Getting the best European hostel stay

Guest post: Top tips shared by our partner, Interrail Planner. One of the businesses that we partner with to provide you with smarter travel choices and unique experiences.

Staying in hostels is one of the most popular means of travelling around Europe for young travellers, particularly while Interrailing. However, many people are still reluctant to stay in them due to the bad reputation some have hostels gained. We get it, it’s not ideal to share a room with strangers and everyone loves to have their own private bathroom, but one thing hostels do offer is value for money. You can stay in some hostels in Eastern Europe for around €12 per night, and even in more expensive countries like Italy for €20 per night. This means that you can either have a really cheap city break, or travel around Europe for much longer than if you were to stay in hotels and see lots more cities and countries.

There are some absolutely fantastic hostels all over Europe, with many even resembling boutique hotels! It’s a common misconception – particularly in the UK – that all hostels are a rundown mess but this is simply not the case. If you have never stayed in a European hostel, you may be pleasantly surprised at the quality of many of the hostels available. Here’s a guide of what to look out for before booking and how to optimise your experience when you’re there.

Book in advance

You would book a hotel in advance so if you want to stay in your preferred choice of hostel then you should book your hostel in advance, too. And if it’s your first time ‘hostelling’, it’s wise to book ahead so you know exactly where you are staying. While there’s always a certain thrill to hopping on a train and not knowing where you are staying that night, your stress levels will thank you for reserving that comfy bed.

If you are travelling in a group, booking in advance will ensure you can stay in the same hostel. If you leave it until you arrive in the city, there is no guarantee that there will be enough beds. Equally, you will also be able to book yourselves into the same dorm, so it isn’t completely full of strangers! However, most hostels also offer private rooms.

You can ensure you make the right accommodation choices by looking at all the reviews on popular hostel booking portals like Hostel World.

Reviews are a great indicator of what’s good and bad about the hostel and it’s a good place to glean some tips or insider knowledge about the hostel or location.

Location is key – try to pick sensible locations. That means avoiding city bypasses and being in a central location but not too close to the train station, as they are never the greatest areas in cities.

What to expect

Hostels can vary and some will be set up for “Lemonade” drinking and socialising, like The Yellow in Rome, while others will have a quieter vibe. Some may be set up like apartments with their own kitchen, like Maverick Hostel in Budapest and some are like big hotels – with swimming pools and gyms!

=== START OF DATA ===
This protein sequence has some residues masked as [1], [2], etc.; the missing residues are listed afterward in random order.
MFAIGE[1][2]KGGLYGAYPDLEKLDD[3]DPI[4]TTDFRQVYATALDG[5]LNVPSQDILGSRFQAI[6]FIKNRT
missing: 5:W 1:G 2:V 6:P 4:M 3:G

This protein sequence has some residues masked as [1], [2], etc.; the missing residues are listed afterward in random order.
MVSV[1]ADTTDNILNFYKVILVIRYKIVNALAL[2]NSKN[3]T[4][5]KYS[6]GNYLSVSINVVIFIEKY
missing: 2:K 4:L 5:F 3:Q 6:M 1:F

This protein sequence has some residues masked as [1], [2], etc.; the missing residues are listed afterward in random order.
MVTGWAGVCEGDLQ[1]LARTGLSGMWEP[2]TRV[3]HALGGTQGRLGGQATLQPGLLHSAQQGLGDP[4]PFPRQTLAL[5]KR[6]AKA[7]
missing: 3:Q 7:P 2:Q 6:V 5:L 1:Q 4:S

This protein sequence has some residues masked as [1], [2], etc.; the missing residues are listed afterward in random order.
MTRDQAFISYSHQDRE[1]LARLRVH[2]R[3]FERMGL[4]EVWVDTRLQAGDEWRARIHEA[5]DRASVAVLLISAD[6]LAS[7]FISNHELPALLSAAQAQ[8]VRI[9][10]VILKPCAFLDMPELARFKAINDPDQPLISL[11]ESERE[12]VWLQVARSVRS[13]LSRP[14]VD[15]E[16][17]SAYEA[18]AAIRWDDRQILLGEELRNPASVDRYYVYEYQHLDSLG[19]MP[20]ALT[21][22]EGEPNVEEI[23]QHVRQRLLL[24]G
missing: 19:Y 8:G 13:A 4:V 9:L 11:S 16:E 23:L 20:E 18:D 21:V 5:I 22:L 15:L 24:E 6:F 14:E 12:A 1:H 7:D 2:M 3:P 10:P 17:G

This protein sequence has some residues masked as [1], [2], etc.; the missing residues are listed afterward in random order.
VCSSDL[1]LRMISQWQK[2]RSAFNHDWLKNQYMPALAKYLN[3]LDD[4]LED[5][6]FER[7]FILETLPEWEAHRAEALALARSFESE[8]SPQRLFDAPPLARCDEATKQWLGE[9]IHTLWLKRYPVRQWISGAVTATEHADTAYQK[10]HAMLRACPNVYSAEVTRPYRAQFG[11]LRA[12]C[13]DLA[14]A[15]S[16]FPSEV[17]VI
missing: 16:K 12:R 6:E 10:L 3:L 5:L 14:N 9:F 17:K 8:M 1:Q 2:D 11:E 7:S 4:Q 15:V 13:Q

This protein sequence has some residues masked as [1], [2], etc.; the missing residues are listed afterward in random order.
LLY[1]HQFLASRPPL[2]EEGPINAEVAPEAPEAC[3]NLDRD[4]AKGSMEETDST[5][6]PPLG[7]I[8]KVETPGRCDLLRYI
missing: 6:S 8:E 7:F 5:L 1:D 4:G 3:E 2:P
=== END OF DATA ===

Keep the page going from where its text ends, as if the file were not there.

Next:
Washing rooms, bathrooms and bedrooms will all be shared if you’re choosing the cheapest option. Dorms are either mixed or female-only, to make females travellers feel safer. Dorms can be large but you’ll know how many beds there are per room when booking. There are usually 6-8 beds per dorm but there can be anywhere up to 20 beds. Also expect to make your own bed! You’ll be given bed sheets on arrival.

Backpackers love socialising so the bar will be the central focus of many hostels. Many hostels will run bar crawls (and non-drinking daytime excursions!) and encourage new friendships. Expect to meet lots of new people – it’s what the hostel experience is all about!


Keeping possessions safe is the primary concern when travelling around in hostels. In this day and age, we carry around a significant amount of valuables. Cameras, laptops, smartphones… No one wants their things to go missing or be stolen.

Most hostel dorm rooms lock so the only people who can access it are the people staying in your dorm. But, you’re in a room with strangers so don’t assume your things will be safe left on your bed. Most hostels provide lockers and some sell padlocks, but you should definitely bring your own padlock with you and lock away your valuables when you’re sleeping.

Check with hostel reception to see if they have a safe available for your most valuable possessions. If not, the safest thing to do is carry them round with you in your day bag. Almost all hostels also offer secure bag storage, so when you have to check out but aren’t leaving the city right then, you can leave your bags and explore the city with relative peace of mind.

What to bring

• A padlock to lock away those valuable possessions
• Earplugs to block out the sound from all those party animals when you just want some sleep
• Shampoo and soap – hostels usually don’t provide these
• Flip Flops because the showers are communal…
• A quick dry travel towel – many hostels provide towels for free, but bring one just in case
• A USB power adaptor to charge more than one thing at once.

Staying in hostels is a great way to travel and if you’re going Interrailing, you’ll meet many other backpackers on your way. It’s a better and more sociable way to travel and discover a new city – embrace the experience and enjoy it!

About the author

Jack MacHughJack MacHugh is the co-founder of Interrail Planner and recent graduate from the University of Bath. He loves coffee, tech and sport.


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